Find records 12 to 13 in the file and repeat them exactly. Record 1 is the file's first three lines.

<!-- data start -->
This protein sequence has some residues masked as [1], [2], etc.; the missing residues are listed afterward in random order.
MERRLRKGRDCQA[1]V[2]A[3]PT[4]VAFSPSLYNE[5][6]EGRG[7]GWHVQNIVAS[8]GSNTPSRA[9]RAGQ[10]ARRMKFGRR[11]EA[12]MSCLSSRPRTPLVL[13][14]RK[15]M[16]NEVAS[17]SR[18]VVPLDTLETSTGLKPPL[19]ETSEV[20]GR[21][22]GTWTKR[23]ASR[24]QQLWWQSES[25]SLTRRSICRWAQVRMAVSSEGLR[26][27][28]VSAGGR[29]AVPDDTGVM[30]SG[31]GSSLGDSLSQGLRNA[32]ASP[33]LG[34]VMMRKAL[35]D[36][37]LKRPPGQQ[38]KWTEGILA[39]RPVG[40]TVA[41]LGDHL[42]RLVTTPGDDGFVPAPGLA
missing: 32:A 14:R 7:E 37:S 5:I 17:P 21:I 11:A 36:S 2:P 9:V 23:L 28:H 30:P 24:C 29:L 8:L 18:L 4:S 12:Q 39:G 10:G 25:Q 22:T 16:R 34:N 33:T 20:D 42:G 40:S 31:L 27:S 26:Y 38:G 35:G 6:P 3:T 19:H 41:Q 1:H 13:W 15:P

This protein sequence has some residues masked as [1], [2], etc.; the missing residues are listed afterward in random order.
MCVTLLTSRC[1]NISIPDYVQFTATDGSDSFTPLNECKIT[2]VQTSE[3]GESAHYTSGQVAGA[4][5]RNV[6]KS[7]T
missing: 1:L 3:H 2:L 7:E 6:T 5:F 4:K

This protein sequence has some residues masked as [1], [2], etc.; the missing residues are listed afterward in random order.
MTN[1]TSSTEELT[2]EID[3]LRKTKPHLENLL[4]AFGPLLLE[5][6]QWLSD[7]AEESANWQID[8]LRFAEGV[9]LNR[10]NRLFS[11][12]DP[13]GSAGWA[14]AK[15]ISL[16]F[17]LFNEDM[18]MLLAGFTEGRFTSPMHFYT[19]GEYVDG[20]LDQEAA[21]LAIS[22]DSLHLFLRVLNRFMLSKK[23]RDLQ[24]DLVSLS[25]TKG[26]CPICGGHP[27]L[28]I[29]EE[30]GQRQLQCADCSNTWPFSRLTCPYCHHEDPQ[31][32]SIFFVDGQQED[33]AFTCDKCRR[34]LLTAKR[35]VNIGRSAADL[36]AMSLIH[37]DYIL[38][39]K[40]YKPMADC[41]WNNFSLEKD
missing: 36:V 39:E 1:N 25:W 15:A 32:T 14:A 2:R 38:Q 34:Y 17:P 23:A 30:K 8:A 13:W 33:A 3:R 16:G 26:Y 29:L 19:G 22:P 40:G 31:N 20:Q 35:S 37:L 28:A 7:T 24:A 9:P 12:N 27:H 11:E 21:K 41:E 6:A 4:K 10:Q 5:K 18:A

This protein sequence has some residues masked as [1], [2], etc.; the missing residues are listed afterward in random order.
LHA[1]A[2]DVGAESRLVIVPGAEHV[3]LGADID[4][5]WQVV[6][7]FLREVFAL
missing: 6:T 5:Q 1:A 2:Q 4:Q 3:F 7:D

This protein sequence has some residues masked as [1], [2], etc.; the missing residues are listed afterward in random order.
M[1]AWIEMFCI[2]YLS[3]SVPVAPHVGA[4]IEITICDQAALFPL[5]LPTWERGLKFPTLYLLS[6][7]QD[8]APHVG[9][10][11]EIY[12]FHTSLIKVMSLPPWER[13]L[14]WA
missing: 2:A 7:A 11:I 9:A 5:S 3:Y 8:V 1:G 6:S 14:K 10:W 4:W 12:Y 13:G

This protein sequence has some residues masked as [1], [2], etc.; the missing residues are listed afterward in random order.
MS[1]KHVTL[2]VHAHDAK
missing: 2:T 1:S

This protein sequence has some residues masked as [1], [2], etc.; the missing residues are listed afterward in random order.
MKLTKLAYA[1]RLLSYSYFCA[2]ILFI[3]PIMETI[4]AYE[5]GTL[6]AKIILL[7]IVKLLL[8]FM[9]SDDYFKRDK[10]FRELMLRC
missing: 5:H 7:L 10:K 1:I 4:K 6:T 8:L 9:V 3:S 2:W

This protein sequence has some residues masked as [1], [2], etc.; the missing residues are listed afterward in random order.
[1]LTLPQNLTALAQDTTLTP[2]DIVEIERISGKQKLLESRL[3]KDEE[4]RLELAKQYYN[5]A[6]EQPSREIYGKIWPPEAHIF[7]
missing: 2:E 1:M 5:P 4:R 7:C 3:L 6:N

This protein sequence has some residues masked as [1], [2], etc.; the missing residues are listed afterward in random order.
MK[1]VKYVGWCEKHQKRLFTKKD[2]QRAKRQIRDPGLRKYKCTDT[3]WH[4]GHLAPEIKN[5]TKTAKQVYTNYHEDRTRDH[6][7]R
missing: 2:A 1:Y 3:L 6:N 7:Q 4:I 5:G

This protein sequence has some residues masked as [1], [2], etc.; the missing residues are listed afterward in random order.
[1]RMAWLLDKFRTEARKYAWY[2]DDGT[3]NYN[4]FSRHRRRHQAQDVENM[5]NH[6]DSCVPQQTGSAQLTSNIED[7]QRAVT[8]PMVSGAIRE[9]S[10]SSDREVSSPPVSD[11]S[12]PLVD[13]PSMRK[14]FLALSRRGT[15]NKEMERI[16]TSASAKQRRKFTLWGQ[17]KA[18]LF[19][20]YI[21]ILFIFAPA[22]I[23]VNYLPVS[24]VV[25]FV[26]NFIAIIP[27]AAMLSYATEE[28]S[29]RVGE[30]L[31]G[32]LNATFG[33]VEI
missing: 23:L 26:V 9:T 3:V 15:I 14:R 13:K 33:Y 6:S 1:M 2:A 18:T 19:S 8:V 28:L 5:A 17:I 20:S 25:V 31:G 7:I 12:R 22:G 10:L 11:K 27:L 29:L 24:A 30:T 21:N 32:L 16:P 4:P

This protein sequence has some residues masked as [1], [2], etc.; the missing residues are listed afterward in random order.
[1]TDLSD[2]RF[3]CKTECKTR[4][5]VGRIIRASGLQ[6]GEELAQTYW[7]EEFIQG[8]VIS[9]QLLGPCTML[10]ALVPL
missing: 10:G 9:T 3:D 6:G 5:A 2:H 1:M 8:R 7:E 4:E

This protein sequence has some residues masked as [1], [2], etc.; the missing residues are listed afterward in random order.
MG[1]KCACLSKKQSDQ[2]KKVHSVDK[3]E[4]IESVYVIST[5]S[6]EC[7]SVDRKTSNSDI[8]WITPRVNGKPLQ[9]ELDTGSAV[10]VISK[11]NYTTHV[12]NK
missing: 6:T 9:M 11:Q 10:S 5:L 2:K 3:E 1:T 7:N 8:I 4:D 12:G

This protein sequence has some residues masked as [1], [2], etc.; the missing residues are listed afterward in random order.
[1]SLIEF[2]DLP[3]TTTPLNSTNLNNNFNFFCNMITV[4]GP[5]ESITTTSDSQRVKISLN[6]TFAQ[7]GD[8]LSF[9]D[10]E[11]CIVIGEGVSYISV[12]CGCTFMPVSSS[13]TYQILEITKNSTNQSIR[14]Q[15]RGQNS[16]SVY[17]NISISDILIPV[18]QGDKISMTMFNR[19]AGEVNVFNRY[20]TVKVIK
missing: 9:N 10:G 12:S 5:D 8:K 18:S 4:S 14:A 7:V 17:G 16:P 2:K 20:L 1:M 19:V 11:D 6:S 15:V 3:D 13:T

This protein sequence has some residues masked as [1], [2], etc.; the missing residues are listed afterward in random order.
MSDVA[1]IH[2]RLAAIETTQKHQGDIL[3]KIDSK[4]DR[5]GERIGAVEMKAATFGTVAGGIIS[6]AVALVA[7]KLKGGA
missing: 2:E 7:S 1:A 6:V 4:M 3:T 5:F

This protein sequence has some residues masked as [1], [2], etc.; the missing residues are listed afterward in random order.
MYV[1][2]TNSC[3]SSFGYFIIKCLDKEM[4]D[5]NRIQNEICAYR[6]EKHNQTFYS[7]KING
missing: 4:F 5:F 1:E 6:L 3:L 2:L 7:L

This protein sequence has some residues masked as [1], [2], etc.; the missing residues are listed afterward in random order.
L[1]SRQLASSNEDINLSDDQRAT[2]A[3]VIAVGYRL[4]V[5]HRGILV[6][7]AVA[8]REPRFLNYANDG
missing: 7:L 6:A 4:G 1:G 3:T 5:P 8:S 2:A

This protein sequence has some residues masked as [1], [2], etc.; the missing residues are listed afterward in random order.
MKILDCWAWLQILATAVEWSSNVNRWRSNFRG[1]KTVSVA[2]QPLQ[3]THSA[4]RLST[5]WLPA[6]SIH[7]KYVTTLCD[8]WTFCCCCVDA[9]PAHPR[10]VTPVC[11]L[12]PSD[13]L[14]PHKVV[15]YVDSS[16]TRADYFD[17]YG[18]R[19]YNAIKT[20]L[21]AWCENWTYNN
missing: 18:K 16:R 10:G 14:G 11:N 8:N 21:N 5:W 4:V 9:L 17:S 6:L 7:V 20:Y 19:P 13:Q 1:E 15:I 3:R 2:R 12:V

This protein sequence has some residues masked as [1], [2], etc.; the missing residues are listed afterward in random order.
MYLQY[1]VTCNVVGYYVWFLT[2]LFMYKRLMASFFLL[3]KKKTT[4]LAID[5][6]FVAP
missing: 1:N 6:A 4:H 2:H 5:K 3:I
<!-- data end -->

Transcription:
This protein sequence has some residues masked as [1], [2], etc.; the missing residues are listed afterward in random order.
MG[1]KCACLSKKQSDQ[2]KKVHSVDK[3]E[4]IESVYVIST[5]S[6]EC[7]SVDRKTSNSDI[8]WITPRVNGKPLQ[9]ELDTGSAV[10]VISK[11]NYTTHV[12]NK
missing: 6:T 9:M 11:Q 10:S 5:L 2:K 3:E 1:T 7:N 8:I 4:D 12:G

This protein sequence has some residues masked as [1], [2], etc.; the missing residues are listed afterward in random order.
[1]SLIEF[2]DLP[3]TTTPLNSTNLNNNFNFFCNMITV[4]GP[5]ESITTTSDSQRVKISLN[6]TFAQ[7]GD[8]LSF[9]D[10]E[11]CIVIGEGVSYISV[12]CGCTFMPVSSS[13]TYQILEITKNSTNQSIR[14]Q[15]RGQNS[16]SVY[17]NISISDILIPV[18]QGDKISMTMFNR[19]AGEVNVFNRY[20]TVKVIK
missing: 9:N 10:G 12:S 5:D 8:K 18:S 4:S 14:A 7:V 17:G 16:P 2:K 20:L 1:M 19:V 11:D 6:S 15:V 3:D 13:T